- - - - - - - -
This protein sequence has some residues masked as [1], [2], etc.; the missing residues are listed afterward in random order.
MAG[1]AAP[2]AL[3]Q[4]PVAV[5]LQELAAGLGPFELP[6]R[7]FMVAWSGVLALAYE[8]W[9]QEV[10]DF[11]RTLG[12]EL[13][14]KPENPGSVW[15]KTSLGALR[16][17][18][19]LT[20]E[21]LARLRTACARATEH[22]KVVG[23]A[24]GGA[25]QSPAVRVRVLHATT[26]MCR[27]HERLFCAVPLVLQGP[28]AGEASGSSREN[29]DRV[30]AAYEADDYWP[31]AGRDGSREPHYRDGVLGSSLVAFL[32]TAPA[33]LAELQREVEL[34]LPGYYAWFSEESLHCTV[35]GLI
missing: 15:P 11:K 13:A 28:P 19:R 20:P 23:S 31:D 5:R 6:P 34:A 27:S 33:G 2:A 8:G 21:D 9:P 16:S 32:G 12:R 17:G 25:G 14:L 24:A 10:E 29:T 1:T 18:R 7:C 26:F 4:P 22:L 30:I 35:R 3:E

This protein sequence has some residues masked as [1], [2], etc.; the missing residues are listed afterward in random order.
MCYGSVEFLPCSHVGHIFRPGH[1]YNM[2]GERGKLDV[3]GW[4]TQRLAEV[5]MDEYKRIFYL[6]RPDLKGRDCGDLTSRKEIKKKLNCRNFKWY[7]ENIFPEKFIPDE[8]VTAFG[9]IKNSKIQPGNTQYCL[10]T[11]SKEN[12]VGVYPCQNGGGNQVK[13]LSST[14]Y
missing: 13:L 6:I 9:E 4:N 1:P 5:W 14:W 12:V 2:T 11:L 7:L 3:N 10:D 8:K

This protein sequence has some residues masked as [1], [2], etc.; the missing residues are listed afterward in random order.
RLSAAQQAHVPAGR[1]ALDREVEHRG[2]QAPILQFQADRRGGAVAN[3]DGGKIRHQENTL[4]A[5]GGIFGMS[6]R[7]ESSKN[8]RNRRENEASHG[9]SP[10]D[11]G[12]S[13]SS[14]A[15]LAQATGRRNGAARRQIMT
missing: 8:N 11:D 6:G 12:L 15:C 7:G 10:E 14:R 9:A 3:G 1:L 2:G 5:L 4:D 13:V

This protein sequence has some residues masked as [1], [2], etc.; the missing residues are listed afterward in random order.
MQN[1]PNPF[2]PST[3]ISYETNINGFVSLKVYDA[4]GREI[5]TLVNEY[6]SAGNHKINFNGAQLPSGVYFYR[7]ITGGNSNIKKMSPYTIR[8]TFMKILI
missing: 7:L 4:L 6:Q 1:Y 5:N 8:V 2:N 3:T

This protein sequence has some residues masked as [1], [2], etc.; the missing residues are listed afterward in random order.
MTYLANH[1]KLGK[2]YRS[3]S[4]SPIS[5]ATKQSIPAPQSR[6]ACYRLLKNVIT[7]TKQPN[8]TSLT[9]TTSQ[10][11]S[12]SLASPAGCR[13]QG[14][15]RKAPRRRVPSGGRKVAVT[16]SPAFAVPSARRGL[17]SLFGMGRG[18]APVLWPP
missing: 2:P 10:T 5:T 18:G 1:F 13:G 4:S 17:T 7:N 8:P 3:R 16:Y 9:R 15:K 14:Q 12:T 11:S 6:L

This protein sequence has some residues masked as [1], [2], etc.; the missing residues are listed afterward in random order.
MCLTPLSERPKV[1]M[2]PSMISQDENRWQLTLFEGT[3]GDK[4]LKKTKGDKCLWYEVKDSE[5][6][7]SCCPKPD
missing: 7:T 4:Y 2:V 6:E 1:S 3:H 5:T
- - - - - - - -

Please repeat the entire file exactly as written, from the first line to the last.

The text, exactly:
This protein sequence has some residues masked as [1], [2], etc.; the missing residues are listed afterward in random order.
MAG[1]AAP[2]AL[3]Q[4]PVAV[5]LQELAAGLGPFELP[6]R[7]FMVAWSGVLALAYE[8]W[9]QEV[10]DF[11]RTLG[12]EL[13][14]KPENPGSVW[15]KTSLGALR[16][17][18][19]LT[20]E[21]LARLRTACARATEH[22]KVVG[23]A[24]GGA[25]QSPAVRVRVLHATT[26]MCR[27]HERLFCAVPLVLQGP[28]AGEASGSSREN[29]DRV[30]AAYEADDYWP[31]AGRDGSREPHYRDGVLGSSLVAFL[32]TAPA[33]LAELQREVEL[34]LPGYYAWFSEESLHCTV[35]GLI
missing: 15:P 11:K 13:A 28:P 19:R 20:P 23:S 31:D 5:R 6:P 34:A 27:S 33:G 2:A 8:G 21:D 9:P 16:S 32:G 12:R 17:G 25:G 14:L 24:A 10:E 29:T 1:T 18:R 7:C 26:F 4:P 22:L 30:I 35:R 3:E

This protein sequence has some residues masked as [1], [2], etc.; the missing residues are listed afterward in random order.
MCYGSVEFLPCSHVGHIFRPGH[1]YNM[2]GERGKLDV[3]GW[4]TQRLAEV[5]MDEYKRIFYL[6]RPDLKGRDCGDLTSRKEIKKKLNCRNFKWY[7]ENIFPEKFIPDE[8]VTAFG[9]IKNSKIQPGNTQYCL[10]T[11]SKEN[12]VGVYPCQNGGGNQVK[13]LSST[14]Y
missing: 13:L 6:I 9:E 4:N 1:P 5:W 14:W 12:V 2:T 11:L 7:L 3:N 10:D 8:K

This protein sequence has some residues masked as [1], [2], etc.; the missing residues are listed afterward in random order.
RLSAAQQAHVPAGR[1]ALDREVEHRG[2]QAPILQFQADRRGGAVAN[3]DGGKIRHQENTL[4]A[5]GGIFGMS[6]R[7]ESSKN[8]RNRRENEASHG[9]SP[10]D[11]G[12]S[13]SS[14]A[15]LAQATGRRNGAARRQIMT
missing: 8:N 11:D 6:G 12:L 15:C 7:G 10:E 14:R 9:A 3:G 1:L 2:G 5:L 4:D 13:V

This protein sequence has some residues masked as [1], [2], etc.; the missing residues are listed afterward in random order.
MQN[1]PNPF[2]PST[3]ISYETNINGFVSLKVYDA[4]GREI[5]TLVNEY[6]SAGNHKINFNGAQLPSGVYFYR[7]ITGGNSNIKKMSPYTIR[8]TFMKILI
missing: 7:L 4:L 6:Q 1:Y 5:N 8:V 2:N 3:T

This protein sequence has some residues masked as [1], [2], etc.; the missing residues are listed afterward in random order.
MTYLANH[1]KLGK[2]YRS[3]S[4]SPIS[5]ATKQSIPAPQSR[6]ACYRLLKNVIT[7]TKQPN[8]TSLT[9]TTSQ[10][11]S[12]SLASPAGCR[13]QG[14][15]RKAPRRRVPSGGRKVAVT[16]SPAFAVPSARRGL[17]SLFGMGRG[18]APVLWPP
missing: 2:P 10:T 5:T 18:G 1:F 13:G 4:S 17:T 7:N 8:P 3:R 16:Y 9:R 15:K 14:Q 12:T 11:S 6:L

This protein sequence has some residues masked as [1], [2], etc.; the missing residues are listed afterward in random order.
MCLTPLSERPKV[1]M[2]PSMISQDENRWQLTLFEGT[3]GDK[4]LKKTKGDKCLWYEVKDSE[5][6][7]SCCPKPD
missing: 7:T 4:Y 2:V 6:E 1:S 3:H 5:T